A good DooM-era FPS with great multiplayer!
If you like bizarre, off-the-wall humor, ROTT is one of the funniest FPSes ever made. With features like Ludicrous Gibs, Dopefish Mode, the suicide-themed game exit dialogues, the "Crezzy Man" difficulty, secret levels like "This Level Causes an Error!", and items like Dog Mode and Shrooms Mode, you can tell The Developers of Incredible Power had a blast making this game.
There are only three types of gun (one of which is just akimbo starting pistols), but a massive variety of rocket launcher-type weapons, ranging from plain-vanilla bazookas to outlandish death dealers like the Firewall, Drunk Missile, and Excalibat. With so many explosive weapons available, the game quickly becomes a bloodbath, with gore that beats out even the mighty DooM. ROTT also introduced a seldom-seen FPS feature, where the player can't lug a gigantic arsenal around on his back... you can carry two pistols and a submachine gun (all with unlimited ammo), a single "heavy" weapon, and that's it.
ROTT also features the most robust multiplayer of its time, with support for 11(!) players using a client-server system. Tons of multiplayer-only maps are provided, and aside from standard Deathmatch, there are special modes like Capture the Triad and Score More. The action tends to be more frantic and less skill based than DooM's (it's not uncommon to die immediately upon respawning multiple times in a row during particularly chaotic games), but it's hard to beat for a pure adrenaline-addled rush.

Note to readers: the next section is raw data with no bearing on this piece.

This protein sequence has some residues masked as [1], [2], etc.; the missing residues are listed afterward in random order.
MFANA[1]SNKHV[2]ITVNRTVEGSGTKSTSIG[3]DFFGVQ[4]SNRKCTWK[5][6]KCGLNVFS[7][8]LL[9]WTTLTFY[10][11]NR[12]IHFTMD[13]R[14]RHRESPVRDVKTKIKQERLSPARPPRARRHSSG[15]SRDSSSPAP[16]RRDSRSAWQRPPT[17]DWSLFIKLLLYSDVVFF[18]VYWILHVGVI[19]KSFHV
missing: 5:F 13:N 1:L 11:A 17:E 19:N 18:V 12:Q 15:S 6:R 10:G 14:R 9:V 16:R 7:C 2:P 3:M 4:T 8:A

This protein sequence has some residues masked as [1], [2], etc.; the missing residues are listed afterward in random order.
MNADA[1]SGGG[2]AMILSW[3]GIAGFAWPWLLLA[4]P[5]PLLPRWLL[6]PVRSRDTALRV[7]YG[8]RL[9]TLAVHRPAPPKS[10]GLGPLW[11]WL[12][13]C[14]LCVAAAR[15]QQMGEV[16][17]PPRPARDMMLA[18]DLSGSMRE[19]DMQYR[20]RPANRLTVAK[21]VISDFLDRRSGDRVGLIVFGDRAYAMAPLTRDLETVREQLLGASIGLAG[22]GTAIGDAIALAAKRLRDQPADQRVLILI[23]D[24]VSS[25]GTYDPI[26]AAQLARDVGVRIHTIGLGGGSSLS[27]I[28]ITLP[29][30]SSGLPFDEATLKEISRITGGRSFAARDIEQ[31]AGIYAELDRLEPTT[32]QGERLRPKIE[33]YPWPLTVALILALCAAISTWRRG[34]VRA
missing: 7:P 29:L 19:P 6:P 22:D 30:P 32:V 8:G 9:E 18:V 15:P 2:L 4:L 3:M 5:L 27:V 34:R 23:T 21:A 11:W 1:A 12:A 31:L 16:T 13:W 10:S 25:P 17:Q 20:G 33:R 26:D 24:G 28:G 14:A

ROTT caught a lot of heat back in the day since it came out a year after the legendary DooM and honestly, some of it is justified. While Apogee added some fairly impressive effects such as fog and light sourcing, this is still the old Wolfenstein 3D engine, which means no changes in floor elevation and 90 degree walls. This leads to a lot of levels that feel the same, which is definitely a bad thing considering how many of them there are. The enemies are also pretty dull, as nearly all of them are machinegun-equipped human soldiers of some type. The end result is a single-player game that begins to resemble a dreary slog about halfway through.
The multiplayer, while still excellent, suffers from a few too many maps that are only suitable for the full 11 players, due to their size. Co-op play (rare in modern FPSes, but a common feature in 1994) is missing, which is a let-down because it could've made completing the main campaign a lot more enjoyable. And despite its use of a client-server system, it doesn't support dynamic joining and leaving of games. So, if you go out of sync (which happens with maddening frequency in 11-player LAN games), everyone else will have to exit out and the server will need to be restarted before you can get back in. Come on, Apogee... Descent came out the same year and it let you join games in progress, why couldn't you do the same?
The Bottom Line
Rise of the Triad may not have been on the technological cutting edge, but it kicked the FPS genre up a notch with its frantic, explosive gameplay, and set the multiplayer bar so high that it took 2 years before it was finally bettered by id's Quake (and that was only with the help of user modifications).